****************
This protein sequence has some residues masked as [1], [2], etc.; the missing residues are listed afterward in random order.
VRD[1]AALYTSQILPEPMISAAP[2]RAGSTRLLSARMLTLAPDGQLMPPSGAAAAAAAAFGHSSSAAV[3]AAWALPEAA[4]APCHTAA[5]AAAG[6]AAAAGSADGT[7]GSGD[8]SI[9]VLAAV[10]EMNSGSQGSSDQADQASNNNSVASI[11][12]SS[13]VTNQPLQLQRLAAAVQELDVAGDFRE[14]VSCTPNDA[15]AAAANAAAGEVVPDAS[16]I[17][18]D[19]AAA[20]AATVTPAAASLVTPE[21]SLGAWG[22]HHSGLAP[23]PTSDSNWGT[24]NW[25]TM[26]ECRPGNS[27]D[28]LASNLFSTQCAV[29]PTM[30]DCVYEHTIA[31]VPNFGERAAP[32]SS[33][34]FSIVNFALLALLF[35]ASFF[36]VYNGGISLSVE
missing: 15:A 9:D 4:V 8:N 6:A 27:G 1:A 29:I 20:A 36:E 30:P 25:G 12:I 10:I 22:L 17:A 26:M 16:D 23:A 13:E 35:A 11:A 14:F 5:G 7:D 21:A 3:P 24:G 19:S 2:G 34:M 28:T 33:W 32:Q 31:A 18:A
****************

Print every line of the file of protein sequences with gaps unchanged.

This protein sequence has some residues masked as [1], [2], etc.; the missing residues are listed afterward in random order.
VRD[1]AALYTSQILPEPMISAAP[2]RAGSTRLLSARMLTLAPDGQLMPPSGAAAAAAAAFGHSSSAAV[3]AAWALPEAA[4]APCHTAA[5]AAAG[6]AAAAGSADGT[7]GSGD[8]SI[9]VLAAV[10]EMNSGSQGSSDQADQASNNNSVASI[11][12]SS[13]VTNQPLQLQRLAAAVQELDVAGDFRE[14]VSCTPNDA[15]AAAANAAAGEVVPDAS[16]I[17][18]D[19]AAA[20]AATVTPAAASLVTPE[21]SLGAWG[22]HHSGLAP[23]PTSDSNWGT[24]NW[25]TM[26]ECRPGNS[27]D[28]LASNLFSTQCAV[29]PTM[30]DCVYEHTIA[31]VPNFGERAAP[32]SS[33][34]FSIVNFALLALLF[35]ASFF[36]VYNGGISLSVE
missing: 15:A 9:D 4:V 8:N 6:A 27:G 1:A 29:I 20:A 36:E 30:P 25:G 12:I 10:I 22:L 17:A 26:M 16:D 23:A 13:E 35:A 11:A 14:F 5:G 7:D 21:A 3:P 24:G 19:S 2:G 34:M 28:T 33:W 32:Q 31:A 18:A